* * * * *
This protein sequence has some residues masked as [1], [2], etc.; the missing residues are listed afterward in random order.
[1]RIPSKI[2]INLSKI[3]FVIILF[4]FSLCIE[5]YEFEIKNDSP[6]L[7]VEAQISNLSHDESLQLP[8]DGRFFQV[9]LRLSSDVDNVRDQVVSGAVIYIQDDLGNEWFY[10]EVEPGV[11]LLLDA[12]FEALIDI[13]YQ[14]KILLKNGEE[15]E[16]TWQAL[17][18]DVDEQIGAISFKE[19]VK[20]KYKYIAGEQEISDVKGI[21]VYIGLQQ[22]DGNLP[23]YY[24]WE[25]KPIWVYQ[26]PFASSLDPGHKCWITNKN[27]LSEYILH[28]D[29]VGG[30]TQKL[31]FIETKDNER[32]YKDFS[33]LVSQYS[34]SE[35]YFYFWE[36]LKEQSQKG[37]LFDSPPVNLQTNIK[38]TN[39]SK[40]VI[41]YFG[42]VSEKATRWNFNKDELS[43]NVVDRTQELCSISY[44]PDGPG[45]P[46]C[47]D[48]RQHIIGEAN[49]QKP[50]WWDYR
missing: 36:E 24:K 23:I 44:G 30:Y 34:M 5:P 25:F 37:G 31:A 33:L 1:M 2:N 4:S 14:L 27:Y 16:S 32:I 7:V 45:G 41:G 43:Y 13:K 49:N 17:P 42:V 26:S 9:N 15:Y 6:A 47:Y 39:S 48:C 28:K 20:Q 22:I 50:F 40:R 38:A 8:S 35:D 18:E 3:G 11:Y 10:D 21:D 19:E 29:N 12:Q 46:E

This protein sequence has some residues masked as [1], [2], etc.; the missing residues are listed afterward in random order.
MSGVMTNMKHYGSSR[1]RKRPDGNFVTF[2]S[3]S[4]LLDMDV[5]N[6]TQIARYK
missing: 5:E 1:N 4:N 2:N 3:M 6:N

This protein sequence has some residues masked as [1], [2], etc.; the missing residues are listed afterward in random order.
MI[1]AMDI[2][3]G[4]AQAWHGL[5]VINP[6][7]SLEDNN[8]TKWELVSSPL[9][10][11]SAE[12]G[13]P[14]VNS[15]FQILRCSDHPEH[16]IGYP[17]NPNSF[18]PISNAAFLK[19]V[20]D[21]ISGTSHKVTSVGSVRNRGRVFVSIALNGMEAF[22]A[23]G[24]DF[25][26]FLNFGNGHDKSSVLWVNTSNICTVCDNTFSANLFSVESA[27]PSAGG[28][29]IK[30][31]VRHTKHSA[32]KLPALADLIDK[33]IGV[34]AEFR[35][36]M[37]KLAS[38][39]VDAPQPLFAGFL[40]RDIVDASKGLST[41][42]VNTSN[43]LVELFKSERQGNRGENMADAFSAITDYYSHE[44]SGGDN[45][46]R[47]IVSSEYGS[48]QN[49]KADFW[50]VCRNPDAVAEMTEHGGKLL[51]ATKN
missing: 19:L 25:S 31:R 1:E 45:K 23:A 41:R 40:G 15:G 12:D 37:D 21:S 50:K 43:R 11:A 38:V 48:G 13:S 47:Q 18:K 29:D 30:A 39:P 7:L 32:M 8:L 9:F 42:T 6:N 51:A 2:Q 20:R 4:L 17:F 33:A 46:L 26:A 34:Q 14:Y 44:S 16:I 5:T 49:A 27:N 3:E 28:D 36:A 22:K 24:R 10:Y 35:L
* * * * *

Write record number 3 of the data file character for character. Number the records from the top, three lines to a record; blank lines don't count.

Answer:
This protein sequence has some residues masked as [1], [2], etc.; the missing residues are listed afterward in random order.
MI[1]AMDI[2][3]G[4]AQAWHGL[5]VINP[6][7]SLEDNN[8]TKWELVSSPL[9][10][11]SAE[12]G[13]P[14]VNS[15]FQILRCSDHPEH[16]IGYP[17]NPNSF[18]PISNAAFLK[19]V[20]D[21]ISGTSHKVTSVGSVRNRGRVFVSIALNGMEAF[22]A[23]G[24]DF[25][26]FLNFGNGHDKSSVLWVNTSNICTVCDNTFSANLFSVESA[27]PSAGG[28][29]IK[30][31]VRHTKHSA[32]KLPALADLIDK[33]IGV[34]AEFR[35][36]M[37]KLAS[38][39]VDAPQPLFAGFL[40]RDIVDASKGLST[41][42]VNTSN[43]LVELFKSERQGNRGENMADAFSAITDYYSHE[44]SGGDN[45][46]R[47]IVSSEYGS[48]QN[49]KADFW[50]VCRNPDAVAEMTEHGGKLL[51]ATKN
missing: 19:L 25:S 31:R 1:E 45:K 23:A 41:R 40:G 15:G 12:D 37:D 21:S 50:K 43:R 11:A 38:V 48:G 13:S 47:Q 18:K 29:D 30:A 39:P 7:L 32:M 8:L 9:F 42:T 6:N 51:A 2:Q 20:R 4:L 17:F 33:A 46:L 26:A 34:Q 14:Y 44:S 16:I 5:T 49:A 27:N 3:E 28:D 36:A 22:K 24:R 10:Y 35:L